More Swarms

It seems the reproduction season for bees is well and truly here.  One of my own hives swarmed today just after the sun broke from behind the clouds where it had been hiding all morning.  I was intending to go into the house from the garden for some lunch, but something caused me to visit the hives on the way.  I could see that one was particularly active even from a distance and, as I approached, I witnessed thousands of bees rushing in a frenzy from the entrance.  Within moments I was in the middle of a multitude of bees swirling in the air.

Those familiar with my apiary, know that it is surrounded by tall trees.  To avoid the swarm disappearing into high branches out of reach, I quickly retrieved a used top bar that still had a residue of comb on it and put a couple of drops of lemon grass oil onto the wax.  I waved this in the air in the middle of the swarm and then placed it in a small fruit tree not far from the hives.  The bees soon picked up the scent of the top bar and the swarm slowly settled on the little fruit tree.  I propped a skep above them and the swarm spent a couple of hours moving up into it.

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As evening approached and all the flying bees had settled, I ran them into a hive.  I spotted the queen as she walked over the backs of the workers.  She is a beautiful even dark colour, quite small and elegant. Once the queen was in I could relax in the knowledge that the other bees would follow.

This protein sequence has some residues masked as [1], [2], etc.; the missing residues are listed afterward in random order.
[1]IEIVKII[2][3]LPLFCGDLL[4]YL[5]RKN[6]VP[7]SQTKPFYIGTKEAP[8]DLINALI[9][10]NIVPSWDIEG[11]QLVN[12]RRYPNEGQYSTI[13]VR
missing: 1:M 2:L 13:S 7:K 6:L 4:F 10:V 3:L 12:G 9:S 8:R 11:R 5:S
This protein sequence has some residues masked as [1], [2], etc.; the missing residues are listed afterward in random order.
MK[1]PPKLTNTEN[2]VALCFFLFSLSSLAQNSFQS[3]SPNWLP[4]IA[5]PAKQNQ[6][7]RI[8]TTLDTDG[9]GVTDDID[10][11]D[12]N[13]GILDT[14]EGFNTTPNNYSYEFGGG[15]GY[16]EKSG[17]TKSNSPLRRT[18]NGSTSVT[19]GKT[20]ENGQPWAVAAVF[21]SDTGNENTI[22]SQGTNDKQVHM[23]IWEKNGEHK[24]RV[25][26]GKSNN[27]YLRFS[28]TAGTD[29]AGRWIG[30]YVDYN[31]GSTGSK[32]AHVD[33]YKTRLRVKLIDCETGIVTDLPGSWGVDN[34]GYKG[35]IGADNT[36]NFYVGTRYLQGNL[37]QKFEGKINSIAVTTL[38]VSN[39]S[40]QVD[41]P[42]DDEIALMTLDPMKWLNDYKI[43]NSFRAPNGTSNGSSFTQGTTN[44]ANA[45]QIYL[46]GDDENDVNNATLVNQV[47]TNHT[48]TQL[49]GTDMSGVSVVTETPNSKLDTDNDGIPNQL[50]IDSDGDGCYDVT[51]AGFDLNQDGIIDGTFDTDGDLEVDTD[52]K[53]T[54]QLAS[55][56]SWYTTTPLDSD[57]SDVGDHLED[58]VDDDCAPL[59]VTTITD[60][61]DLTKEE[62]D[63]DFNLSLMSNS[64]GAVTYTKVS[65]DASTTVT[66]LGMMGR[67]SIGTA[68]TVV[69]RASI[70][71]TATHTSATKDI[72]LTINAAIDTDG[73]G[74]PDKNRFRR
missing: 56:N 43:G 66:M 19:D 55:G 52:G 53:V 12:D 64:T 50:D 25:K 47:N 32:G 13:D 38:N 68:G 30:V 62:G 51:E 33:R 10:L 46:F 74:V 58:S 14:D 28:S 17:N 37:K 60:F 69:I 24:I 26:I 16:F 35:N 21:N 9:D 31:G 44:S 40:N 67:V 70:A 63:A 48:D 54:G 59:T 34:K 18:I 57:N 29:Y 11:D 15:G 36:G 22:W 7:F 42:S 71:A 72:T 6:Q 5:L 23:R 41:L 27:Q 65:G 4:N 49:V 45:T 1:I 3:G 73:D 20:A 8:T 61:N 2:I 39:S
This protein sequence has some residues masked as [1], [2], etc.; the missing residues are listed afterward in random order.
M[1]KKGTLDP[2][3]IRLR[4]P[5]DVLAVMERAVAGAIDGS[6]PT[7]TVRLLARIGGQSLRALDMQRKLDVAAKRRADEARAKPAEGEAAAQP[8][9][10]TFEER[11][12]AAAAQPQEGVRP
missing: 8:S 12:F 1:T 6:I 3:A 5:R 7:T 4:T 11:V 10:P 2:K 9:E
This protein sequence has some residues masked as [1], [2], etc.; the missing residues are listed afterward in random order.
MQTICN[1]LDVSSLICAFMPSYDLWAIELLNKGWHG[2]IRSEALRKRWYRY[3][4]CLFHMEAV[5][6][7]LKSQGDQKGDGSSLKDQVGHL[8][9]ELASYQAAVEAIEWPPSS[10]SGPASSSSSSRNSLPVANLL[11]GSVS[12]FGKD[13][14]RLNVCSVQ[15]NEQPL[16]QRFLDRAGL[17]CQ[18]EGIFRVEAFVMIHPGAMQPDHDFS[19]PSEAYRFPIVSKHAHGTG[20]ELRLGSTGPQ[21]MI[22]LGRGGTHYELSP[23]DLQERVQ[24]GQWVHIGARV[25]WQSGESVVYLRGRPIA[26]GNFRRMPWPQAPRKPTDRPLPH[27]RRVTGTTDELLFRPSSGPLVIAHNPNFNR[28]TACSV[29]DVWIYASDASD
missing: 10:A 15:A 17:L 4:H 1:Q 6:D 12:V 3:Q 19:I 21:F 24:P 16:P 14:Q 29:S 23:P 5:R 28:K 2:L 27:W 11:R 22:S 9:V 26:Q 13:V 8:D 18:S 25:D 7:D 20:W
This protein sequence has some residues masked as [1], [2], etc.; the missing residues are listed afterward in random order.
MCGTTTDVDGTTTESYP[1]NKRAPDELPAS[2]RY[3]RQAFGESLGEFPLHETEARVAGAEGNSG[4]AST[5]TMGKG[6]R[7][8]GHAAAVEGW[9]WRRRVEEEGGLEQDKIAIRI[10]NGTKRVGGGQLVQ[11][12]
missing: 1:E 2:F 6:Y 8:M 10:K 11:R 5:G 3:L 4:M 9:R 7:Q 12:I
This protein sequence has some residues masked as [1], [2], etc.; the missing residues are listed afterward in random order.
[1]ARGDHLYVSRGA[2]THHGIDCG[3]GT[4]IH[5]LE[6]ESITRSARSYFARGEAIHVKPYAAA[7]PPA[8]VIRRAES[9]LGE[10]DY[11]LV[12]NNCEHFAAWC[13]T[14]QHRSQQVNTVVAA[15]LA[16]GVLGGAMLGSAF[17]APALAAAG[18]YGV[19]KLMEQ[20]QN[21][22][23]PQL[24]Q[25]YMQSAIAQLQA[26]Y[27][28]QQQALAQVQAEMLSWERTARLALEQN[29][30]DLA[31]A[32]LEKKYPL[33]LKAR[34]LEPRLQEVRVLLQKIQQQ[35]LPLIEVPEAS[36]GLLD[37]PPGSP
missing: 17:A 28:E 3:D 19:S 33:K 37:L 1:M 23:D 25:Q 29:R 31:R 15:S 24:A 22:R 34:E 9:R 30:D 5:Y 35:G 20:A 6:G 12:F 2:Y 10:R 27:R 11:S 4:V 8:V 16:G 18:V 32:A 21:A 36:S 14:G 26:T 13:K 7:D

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No matter how many times one experiences such an event, it is always special.  It lifts the soul and makes the heart race.  Bees are truly incredible creatures!

Gareth, Cotswolds

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6 Responses to More Swarms

  1. Paul says:

    Stunning pictures. I shall remember that trick with the comb!

    It says a lot about how little you have to intervene with your hives, that you remark upon the queen’s appearance.

    • simplebees says:

      It says a lot about how little you have to intervene with your hives, that you remark upon the queen’s appearance.

      I increasingly think of the Warré hive as a series of stacked skeps. Skepists don’t spend their time looking for the queen, or even constantly going through their hives. In the Warré, as with a skep, the management unit (if one wants to manage) is the box, not individual combs.

      Gareth, Cotswolds

  2. Julia says:

    Congratulations Gareth, unbelievable! You make it seem absolutely possible for the rest of us. Great photos.

  3. Penny says:

    Lovely account Gareth. After years of watching my swarms disappear 50′ up into the trees never to be seen again, I shall now try your top bar method. Thanks.

    • simplebees says:

      Penny said:

      After years of watching my swarms disappear 50′ up into the trees never to be seen again, I shall now try your top bar method.

      My previous apiary was in an open field and there were no trees within two hundred yards. So swarms often disappeared horizontally rather than vertically. Neighbours would phone me to say a swarm was in their garden, but often only after it had left!

      I have now made the top bar a permanent feature of the apiary. I’ll post a photo.

      Gareth, Cotswolds

  4. Pingback: Swarm Update | Simple Bees

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